Heard the recent nose news from University College London researchers who discovered that four genes determine the width and pointedness of our noses, which may play a key role in tracing human evolution? Well, I’m just as intrigued by what noses can do as how they look. That’s because I’m a big sniffer from way back and love inhaling scents. Luckily, during this time of year in Florida, the spring rains have helped lots of aromatic flowers and vines to bloom around my yard, including this pink plumeria.
On top of enjoying aromas, in general, I’m also fascinated by the way our sense of smell changes in response to our hormones. Research shows that throughout our cycle, the ups and downs of estrogen and progesterone impact how well we smell in addition to what we’re sniffing out.
Curious how your hormones are affecting your sense of smell? Read on to discover what happens in your….
Week 1: Slow start
Day 1 (first day of your period) to Day 7
Estrogen starts off at rock-bottom and rises throughout this week
Your sense of smell starts off at the low end of its scale due to bottomed-out estrogen. But, as this hormone rises day by day, you’re detecting more subtleties in aromas and enjoying scents of all sorts. In fact, this study shows you have greater sexual arousal when you smell a pleasant fragrance someone is wearing throughout this cycle week.
Week 2: Your sense of smell peaks
Day 8 to ovulation (which is Day 14 in a 28-day cycle)
Estrogen rises till it peaks; testosterone rises and peaks at the end of this week
As you approach ovulation (in the middle of your cycle), your high estrogen enables you to detect more subtle aromas around you, several studies show (such as this one, this one and this one). This makes it a perfect phase of your cycle to sniff fragrant flowers, try a new essential oil or perfume or cook a meal with a complex aroma.
However, if you’re getting intimate with your partner during ovulation, this sharper sense of smell can turn out to be a hindrance. Turns out, while you get more turned on by fragrances your honey wears during most of your Week 2, smelling a cologne during ovulation can actually decrease sexual arousal. Why? Researchers theorize that when estrogen peaks during ovulation, your sense of smell becomes so keen that fragrances may be too overpowering and, therefore, unpleasant.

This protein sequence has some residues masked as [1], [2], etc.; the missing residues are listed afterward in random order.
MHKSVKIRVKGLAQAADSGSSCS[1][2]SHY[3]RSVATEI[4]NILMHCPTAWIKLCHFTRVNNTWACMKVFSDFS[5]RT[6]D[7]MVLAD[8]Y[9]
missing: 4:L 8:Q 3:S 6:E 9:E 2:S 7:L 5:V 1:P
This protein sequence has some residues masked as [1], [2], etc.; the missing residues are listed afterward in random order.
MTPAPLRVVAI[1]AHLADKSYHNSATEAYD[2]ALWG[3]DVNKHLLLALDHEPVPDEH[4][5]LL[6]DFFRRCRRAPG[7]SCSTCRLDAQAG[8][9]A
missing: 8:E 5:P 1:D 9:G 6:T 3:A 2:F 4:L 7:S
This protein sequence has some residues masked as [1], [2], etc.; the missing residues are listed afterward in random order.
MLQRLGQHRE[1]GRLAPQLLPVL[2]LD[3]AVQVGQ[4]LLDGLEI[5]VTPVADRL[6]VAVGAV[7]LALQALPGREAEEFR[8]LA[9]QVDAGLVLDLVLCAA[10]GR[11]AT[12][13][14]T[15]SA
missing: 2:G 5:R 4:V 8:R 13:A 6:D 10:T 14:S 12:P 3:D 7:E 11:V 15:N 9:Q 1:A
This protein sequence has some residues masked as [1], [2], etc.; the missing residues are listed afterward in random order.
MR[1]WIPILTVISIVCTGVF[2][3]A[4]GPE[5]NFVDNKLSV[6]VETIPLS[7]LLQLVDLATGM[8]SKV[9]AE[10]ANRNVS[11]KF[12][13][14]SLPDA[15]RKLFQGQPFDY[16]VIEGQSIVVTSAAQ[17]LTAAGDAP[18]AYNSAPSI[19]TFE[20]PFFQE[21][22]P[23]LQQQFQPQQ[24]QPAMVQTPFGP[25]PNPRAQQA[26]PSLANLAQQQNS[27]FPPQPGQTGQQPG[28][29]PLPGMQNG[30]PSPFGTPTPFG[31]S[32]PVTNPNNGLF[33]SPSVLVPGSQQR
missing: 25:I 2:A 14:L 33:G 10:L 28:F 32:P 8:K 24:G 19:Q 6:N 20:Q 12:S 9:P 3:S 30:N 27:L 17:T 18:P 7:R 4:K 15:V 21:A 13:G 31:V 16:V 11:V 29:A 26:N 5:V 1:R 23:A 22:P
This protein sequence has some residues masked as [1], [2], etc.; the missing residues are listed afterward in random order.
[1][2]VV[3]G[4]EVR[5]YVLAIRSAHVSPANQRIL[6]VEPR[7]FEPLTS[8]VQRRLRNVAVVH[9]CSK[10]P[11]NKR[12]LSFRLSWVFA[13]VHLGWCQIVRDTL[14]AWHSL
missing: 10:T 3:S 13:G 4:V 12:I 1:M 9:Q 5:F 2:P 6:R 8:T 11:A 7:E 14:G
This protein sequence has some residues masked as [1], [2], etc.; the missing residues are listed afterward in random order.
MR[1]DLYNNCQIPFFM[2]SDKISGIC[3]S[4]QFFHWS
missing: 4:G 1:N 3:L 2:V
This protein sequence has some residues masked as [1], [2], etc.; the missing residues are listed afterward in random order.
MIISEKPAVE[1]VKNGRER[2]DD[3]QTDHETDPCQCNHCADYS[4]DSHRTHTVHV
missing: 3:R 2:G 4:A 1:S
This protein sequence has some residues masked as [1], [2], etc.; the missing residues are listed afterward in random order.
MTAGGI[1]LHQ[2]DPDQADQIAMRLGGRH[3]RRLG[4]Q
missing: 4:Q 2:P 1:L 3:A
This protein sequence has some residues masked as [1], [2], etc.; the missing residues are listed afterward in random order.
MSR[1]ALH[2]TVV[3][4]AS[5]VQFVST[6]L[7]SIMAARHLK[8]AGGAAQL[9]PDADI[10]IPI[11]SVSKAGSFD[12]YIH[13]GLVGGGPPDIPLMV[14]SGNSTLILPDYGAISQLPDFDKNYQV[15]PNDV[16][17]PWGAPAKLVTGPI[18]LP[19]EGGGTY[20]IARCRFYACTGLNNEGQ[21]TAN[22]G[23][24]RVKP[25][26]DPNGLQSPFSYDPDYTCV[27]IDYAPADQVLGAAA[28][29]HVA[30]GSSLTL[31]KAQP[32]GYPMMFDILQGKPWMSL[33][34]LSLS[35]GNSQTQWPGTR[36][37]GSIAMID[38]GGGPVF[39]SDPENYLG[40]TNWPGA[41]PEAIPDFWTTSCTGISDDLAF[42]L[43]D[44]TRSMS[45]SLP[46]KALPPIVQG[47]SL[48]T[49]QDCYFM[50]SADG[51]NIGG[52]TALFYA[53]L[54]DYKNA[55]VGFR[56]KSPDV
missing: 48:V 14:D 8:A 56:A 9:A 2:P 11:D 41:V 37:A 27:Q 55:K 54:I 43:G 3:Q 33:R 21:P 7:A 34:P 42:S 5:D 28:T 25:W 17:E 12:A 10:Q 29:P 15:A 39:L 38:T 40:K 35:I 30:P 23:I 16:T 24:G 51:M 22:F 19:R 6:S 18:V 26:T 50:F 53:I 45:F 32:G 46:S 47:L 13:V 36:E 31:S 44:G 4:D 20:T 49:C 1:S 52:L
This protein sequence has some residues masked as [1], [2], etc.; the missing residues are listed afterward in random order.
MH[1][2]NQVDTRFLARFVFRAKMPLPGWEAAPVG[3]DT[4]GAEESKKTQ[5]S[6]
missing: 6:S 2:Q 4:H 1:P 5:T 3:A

One more scent change that occurs during your Week 2: You prefer the aroma of men with symmetrical features. Yep, you read that right–men with symmetrical features smell different! At least during the days around ovulation, one study shows. The researchers speculate that because symmetry is a sign of virility and health, this scent cue may help point women toward the best partner with whom to conceive a child during this fertile cycle phase.
Week 3: You sniff out fatty foods faster
Begins day after ovulation and lasts 8 days
Estrogen and testosterone drop for the first half of this week; estrogen rises during the second half; progesterone rises throughout
Ever walk into a supermarket or restaurant during your Week 3 (the week after ovulation) and you immediately started craving fatty foods, like doughnuts, French fries, croissants and ice cream? You were probably smelling the scent of fatty foods in the air. That’s the word from a study that found we get better at detecting the aromas of foods high in fat during this phase of our cycle–and this is likely one culprit behind our many cravings for fatty foods on these days. So, why do we experience this peculiar scent-specific change? Researchers believe it’s due to rising progesterone. This could be one of the various ways this hormone pushes us to consume more calorie-dense food in case we got pregnant during ovulation and are now eating for two.
Week 4: You become more scent-sensitive
Final 6 days of your cycle
Estrogen and progesterone plunge
During this premenstrual week, plunging estrogen can make you more easily annoyed or overpowered by scents of any kind–even those you normally enjoy during other cycle weeks. That’s because as estrogen drops, it makes you more sensitive to sensory input in general–such as loud noises, scratchy textures and unpleasant tastes.
However, there is one scent that can actually ease premenstrual symptoms when you sniff it during this cycle week: lavender. Inhaling a natural lavender scent (such as lavender potpourri or essential oil) for 10 minutes can significantly reduce premenstrual anger, irritability and the blues, research shows. As the researchers explain it, certain compounds in lavender’s aroma are absorbed through membranes in your nasal passages, then travel to the brain where they have a relaxing, mood-lifting effect.